*Regular readers: If you read nothing else of this article, please read the last two paragraphs. Thanks!
Any of you who know me well can attest to the fact that I love shoes. I may go barefoot a lot, but I love me a good pair of shoes. I look for feminine, comfy, and just a hint of sass in my footwear.
I don’t even know where I ran across the Sseko Designs website, but I was instantly hooked. (And that was before I even perused the purty footwear!) Sseko offers work to Ugandan women who have completed secondary school and are waiting to start University. It’s often hard for these bright young women to find fair work in the current Ugandan society. Most of the money they earn at Sseko goes toward funding their further education. Sseko builds relationships with their girls and invests in their lives. They love to tell their stories, laugh with them, and encourage them. And they want these girls to get their education and then come help run the company.
I spent a lot of nap times reading the website and learning all about this not-just-for-profit business model. And then I spent a few months saving my pennies and dropping hints about these sandals to Andrew every chance I got. I was finally able to get my own pair a few weeks ago and I LOVE them. They are super comfy, sort of like going around barefoot. Or maybe like wearing flip-flops. But they feel more secure than flip-flops because I tie them on. And for a klutz like me (I DO have a history with falling down in floppy shoes), that extra security is important.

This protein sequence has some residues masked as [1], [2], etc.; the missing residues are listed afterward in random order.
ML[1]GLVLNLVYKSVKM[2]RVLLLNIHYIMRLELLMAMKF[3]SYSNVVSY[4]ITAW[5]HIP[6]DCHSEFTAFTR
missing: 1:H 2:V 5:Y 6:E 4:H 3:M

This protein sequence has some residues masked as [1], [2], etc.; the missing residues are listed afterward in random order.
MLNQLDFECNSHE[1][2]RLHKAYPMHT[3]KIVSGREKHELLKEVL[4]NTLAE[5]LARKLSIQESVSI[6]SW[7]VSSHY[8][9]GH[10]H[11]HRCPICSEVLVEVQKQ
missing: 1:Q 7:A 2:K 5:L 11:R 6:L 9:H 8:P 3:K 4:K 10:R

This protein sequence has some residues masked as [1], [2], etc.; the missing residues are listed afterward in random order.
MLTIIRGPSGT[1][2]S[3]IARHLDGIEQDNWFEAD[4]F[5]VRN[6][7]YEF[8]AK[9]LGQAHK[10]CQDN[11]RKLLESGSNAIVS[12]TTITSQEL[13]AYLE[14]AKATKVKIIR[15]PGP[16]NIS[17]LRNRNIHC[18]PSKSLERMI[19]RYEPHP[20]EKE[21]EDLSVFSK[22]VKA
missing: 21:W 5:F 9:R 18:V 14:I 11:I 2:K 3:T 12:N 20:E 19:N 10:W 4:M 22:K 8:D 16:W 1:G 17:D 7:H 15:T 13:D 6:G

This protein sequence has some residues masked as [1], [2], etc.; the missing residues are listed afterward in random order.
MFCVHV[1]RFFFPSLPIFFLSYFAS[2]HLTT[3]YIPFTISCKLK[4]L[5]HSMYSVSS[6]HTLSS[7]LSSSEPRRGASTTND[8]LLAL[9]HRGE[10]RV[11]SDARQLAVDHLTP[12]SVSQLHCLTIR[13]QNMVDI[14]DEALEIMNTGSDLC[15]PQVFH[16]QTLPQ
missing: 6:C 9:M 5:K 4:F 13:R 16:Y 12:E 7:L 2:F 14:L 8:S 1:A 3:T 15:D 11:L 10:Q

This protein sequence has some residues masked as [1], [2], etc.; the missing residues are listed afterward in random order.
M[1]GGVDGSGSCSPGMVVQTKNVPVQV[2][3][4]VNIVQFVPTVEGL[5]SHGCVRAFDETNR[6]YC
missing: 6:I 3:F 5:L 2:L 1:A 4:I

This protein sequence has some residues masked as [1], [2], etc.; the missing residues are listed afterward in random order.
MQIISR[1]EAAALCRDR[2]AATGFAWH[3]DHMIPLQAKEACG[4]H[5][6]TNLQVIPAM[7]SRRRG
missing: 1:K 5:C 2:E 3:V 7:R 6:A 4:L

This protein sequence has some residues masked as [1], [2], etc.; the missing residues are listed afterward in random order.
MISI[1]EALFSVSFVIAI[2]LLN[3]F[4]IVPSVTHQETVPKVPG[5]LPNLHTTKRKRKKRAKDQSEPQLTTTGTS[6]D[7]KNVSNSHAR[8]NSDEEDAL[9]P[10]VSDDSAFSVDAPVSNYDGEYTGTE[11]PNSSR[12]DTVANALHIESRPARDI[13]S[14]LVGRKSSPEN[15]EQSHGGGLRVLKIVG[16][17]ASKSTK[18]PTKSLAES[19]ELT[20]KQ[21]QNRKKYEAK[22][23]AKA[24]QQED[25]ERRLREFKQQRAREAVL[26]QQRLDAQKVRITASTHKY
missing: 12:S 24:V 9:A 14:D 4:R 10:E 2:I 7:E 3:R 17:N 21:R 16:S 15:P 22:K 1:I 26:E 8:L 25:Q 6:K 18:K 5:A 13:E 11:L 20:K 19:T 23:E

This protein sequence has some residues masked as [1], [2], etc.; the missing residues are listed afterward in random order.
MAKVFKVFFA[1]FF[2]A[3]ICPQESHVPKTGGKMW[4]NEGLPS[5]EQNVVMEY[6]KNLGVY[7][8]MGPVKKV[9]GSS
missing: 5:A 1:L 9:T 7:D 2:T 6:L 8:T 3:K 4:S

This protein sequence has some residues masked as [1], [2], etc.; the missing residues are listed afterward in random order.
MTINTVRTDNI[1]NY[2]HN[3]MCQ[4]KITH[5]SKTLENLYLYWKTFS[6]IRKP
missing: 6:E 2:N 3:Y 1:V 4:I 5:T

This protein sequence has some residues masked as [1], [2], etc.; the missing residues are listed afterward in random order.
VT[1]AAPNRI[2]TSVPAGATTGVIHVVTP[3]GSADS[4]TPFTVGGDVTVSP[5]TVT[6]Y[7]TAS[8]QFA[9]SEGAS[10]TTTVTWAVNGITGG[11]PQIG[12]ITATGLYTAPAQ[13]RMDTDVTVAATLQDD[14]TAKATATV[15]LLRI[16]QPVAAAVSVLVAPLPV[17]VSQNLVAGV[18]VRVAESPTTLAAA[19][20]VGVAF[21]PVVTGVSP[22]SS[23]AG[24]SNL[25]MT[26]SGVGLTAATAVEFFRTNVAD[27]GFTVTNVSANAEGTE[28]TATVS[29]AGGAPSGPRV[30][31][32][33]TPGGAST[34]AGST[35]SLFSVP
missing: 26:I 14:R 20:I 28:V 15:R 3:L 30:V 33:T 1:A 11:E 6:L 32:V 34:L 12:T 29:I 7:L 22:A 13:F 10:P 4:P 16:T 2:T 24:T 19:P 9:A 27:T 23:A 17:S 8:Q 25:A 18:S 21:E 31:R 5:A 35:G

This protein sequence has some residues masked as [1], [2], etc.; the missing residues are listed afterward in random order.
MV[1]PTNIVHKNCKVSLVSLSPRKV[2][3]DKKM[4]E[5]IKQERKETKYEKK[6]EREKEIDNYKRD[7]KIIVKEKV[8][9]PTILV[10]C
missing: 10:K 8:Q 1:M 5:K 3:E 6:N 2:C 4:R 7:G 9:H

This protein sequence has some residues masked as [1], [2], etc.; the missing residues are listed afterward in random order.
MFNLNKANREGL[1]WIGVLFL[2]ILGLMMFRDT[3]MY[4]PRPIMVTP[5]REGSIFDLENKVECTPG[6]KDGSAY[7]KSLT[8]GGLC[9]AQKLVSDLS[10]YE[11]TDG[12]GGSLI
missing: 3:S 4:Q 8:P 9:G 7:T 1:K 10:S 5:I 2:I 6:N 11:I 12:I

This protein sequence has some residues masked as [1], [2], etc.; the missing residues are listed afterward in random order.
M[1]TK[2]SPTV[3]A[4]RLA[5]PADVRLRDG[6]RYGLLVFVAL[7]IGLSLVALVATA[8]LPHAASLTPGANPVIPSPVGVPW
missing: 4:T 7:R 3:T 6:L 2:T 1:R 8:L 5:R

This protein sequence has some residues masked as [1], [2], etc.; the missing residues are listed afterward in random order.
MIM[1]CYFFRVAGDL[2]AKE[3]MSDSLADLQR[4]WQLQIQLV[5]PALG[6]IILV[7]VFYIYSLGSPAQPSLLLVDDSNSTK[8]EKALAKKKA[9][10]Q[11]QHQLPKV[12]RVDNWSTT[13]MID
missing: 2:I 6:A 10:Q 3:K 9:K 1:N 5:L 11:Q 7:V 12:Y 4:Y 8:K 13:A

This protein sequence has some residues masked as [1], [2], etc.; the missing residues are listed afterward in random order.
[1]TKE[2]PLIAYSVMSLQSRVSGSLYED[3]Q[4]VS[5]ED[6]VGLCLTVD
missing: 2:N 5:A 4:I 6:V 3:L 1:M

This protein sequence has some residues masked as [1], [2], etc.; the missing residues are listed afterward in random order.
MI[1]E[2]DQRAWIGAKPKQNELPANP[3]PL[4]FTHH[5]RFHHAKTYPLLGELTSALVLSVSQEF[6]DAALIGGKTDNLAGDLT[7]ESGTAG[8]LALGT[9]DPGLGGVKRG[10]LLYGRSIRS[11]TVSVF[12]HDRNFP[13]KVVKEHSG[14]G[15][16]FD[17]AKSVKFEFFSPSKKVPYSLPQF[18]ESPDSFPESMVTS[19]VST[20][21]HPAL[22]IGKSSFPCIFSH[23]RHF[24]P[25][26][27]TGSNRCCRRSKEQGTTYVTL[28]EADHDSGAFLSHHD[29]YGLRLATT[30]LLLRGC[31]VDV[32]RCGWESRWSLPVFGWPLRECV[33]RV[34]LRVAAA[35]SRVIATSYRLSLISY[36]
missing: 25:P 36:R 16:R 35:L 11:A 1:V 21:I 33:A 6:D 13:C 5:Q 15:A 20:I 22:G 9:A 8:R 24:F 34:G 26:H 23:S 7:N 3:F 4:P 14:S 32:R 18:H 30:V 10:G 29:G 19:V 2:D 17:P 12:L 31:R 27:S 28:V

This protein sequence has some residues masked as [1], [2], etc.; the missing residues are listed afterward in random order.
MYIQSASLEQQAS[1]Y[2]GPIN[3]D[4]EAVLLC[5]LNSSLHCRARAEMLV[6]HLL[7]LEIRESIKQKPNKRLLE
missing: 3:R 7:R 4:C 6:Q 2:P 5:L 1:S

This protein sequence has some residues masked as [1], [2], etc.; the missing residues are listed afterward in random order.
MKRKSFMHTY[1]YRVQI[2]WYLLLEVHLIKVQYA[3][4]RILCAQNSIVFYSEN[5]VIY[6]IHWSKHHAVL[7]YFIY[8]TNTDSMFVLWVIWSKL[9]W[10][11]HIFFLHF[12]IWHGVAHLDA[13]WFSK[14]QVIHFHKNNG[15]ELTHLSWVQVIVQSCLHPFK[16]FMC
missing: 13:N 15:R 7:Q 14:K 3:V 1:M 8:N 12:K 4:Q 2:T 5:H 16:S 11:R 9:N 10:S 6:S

Not only that, but the straps are inter-changeable. And if you’re reading this from anywhere in the Bible Belt, you understand that we Southern women like our flip-flops to have interchangeable… thingies. I have no idea why. I just know it’s a big hit. Anyway, I bought the brown straps. And then I took down my bedroom curtains and made me some stripey green straps.
Of course, you don’t have to sew your own straps. Sseko sells several cute designs of strap, all made from fabrics found at market in Uganda. But I’m just sayin’, if you’ve got a fabric you love, even I was capable of making my own straps.
There’s all sorts of different ways to tie Ssekos, including one for those of you who fear cankles or drawing attention to your skinny legs. (Both objections I have heard raised.) Right now I’m loving the Classic, but I am trying to be open to change.
If you are a local reader, we’ll be at the Mt. Laurel spring festival this weekend selling HopeSuds. We’ll also be selling these sandals. Sseko will donate $5 for every pair that gets sold to our adoption fund. And if you’re not local but feel that your life would not be complete without a pair of African sandals with interchangeable straps, make sure you tell them on the website who sent ya, okay?
I know you people must think that all I do these days is talk about raising money. Please understand that several opportunities landed in our lap at the same time. We’re so pleased so many of you come to this little corner of the internet to read about us and we want to take very good care of the trust you place in us.
We want to give glory to the One who is providing for us in ways we could have never imagined. He is Good. And, obviously, He’s got a sense of humor. Not many people make their financial plans based on laundry detergent and strappy sandals. But here at Vitafam, with your help and by God’s grace, WE DO.
Awkward Disclosure Part: Nobody sent me anything free to review these. These are my own thoughts and opinions. Sseko will generously donate 5 dollars toward our adoption for every pair that people buy and mention our name, but the opinions I have of these sandals would be the same, regardless. My love for these shoes is unconditional and unfettered.